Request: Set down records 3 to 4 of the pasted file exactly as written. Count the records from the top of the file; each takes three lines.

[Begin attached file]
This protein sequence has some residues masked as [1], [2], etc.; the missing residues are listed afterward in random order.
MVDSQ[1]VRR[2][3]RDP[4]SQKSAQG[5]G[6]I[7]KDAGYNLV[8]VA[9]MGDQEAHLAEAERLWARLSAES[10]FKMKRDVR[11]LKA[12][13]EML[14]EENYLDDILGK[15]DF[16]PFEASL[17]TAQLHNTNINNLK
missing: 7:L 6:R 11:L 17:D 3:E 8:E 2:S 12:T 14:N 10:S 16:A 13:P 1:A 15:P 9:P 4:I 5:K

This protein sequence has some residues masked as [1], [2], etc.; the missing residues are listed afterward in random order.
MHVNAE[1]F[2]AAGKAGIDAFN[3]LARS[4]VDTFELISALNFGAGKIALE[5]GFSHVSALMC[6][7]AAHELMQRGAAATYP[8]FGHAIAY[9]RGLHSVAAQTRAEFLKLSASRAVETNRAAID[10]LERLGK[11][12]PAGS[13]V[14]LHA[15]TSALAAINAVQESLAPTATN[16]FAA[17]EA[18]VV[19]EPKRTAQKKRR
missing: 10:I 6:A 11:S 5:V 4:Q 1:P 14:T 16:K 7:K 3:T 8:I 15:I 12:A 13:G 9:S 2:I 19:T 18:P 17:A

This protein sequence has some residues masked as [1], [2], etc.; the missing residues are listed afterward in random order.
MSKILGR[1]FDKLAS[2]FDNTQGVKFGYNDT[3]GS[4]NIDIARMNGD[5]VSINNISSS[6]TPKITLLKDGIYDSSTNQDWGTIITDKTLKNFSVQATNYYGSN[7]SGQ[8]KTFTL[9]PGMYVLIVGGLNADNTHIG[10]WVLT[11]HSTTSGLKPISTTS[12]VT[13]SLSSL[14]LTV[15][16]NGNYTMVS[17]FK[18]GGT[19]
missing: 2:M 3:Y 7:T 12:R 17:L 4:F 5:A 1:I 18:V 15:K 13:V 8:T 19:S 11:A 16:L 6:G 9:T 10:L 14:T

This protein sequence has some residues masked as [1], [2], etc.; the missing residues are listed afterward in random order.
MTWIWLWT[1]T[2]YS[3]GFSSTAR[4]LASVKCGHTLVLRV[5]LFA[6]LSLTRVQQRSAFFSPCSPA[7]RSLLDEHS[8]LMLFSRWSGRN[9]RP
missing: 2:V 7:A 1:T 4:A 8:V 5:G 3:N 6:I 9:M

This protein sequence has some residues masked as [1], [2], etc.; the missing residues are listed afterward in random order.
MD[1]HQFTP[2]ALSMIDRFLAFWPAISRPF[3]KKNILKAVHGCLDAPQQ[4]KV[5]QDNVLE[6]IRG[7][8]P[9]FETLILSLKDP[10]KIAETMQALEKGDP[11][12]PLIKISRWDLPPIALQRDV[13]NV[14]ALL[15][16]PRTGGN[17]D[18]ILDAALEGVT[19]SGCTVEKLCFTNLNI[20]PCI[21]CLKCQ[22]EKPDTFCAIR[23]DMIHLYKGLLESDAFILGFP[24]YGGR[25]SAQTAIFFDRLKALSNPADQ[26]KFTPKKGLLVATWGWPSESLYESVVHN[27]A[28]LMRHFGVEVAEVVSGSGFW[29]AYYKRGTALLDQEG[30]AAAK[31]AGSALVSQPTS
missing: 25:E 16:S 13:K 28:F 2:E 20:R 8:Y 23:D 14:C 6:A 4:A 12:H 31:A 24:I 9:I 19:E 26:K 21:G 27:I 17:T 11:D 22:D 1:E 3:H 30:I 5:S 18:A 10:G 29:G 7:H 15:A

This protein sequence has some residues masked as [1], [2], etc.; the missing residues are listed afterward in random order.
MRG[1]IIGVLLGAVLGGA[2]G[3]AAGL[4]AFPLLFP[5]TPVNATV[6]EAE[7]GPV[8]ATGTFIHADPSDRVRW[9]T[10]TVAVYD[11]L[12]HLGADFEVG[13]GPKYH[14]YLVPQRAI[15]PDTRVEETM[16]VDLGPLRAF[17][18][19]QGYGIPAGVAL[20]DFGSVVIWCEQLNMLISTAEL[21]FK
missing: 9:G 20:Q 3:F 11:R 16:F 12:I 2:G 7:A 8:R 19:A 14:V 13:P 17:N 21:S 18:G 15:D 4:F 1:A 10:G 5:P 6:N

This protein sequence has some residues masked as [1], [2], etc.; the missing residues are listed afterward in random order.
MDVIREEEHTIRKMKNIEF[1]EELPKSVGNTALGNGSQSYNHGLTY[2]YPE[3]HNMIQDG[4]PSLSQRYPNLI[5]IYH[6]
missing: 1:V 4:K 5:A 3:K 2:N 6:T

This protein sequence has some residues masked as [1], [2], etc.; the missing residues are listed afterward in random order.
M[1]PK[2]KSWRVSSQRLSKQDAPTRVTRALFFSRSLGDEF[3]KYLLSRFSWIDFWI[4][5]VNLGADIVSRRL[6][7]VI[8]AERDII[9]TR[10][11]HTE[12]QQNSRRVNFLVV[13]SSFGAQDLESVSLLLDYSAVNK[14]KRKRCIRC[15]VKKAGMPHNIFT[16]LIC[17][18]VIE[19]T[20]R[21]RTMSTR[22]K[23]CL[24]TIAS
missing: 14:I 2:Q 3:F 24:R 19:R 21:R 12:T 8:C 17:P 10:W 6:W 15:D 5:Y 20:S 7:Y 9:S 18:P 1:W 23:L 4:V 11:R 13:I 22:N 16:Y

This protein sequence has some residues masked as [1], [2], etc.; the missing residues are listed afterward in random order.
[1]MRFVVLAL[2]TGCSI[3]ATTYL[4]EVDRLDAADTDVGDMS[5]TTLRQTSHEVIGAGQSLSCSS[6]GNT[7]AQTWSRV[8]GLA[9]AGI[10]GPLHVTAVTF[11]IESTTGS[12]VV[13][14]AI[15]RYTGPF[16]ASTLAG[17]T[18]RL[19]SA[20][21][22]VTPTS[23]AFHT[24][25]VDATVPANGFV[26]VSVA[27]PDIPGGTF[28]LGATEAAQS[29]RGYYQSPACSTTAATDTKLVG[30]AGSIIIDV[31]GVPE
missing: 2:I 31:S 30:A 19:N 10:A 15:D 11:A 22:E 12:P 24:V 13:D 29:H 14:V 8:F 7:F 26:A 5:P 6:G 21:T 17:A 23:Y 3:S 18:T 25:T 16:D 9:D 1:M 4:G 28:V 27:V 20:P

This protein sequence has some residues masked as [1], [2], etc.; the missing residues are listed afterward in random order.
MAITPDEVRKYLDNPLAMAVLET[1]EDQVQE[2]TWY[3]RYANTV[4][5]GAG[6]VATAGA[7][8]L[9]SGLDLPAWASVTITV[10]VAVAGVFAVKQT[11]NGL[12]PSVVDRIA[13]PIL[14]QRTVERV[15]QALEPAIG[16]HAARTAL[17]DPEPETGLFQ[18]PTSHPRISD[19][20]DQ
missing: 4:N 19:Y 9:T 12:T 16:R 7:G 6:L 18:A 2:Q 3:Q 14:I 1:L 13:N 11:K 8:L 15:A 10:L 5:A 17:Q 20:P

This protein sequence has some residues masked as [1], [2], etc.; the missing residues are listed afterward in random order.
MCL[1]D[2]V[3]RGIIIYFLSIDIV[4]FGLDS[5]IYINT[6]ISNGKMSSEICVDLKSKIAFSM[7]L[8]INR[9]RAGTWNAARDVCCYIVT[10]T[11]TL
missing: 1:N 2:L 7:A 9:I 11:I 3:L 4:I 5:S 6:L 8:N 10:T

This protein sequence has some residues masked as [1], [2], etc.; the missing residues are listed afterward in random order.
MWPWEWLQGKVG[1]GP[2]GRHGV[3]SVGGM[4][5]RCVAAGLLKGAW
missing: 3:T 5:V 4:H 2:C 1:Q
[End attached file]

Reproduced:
This protein sequence has some residues masked as [1], [2], etc.; the missing residues are listed afterward in random order.
MSKILGR[1]FDKLAS[2]FDNTQGVKFGYNDT[3]GS[4]NIDIARMNGD[5]VSINNISSS[6]TPKITLLKDGIYDSSTNQDWGTIITDKTLKNFSVQATNYYGSN[7]SGQ[8]KTFTL[9]PGMYVLIVGGLNADNTHIG[10]WVLT[11]HSTTSGLKPISTTS[12]VT[13]SLSSL[14]LTV[15][16]NGNYTMVS[17]FK[18]GGT[19]
missing: 2:M 3:Y 7:T 12:R 17:L 4:F 5:A 1:I 18:V 15:K 13:V 8:T 19:S 11:A 16:L 6:G 9:T 10:L 14:T

This protein sequence has some residues masked as [1], [2], etc.; the missing residues are listed afterward in random order.
MTWIWLWT[1]T[2]YS[3]GFSSTAR[4]LASVKCGHTLVLRV[5]LFA[6]LSLTRVQQRSAFFSPCSPA[7]RSLLDEHS[8]LMLFSRWSGRN[9]RP
missing: 2:V 7:A 1:T 4:A 8:V 5:G 3:N 6:I 9:M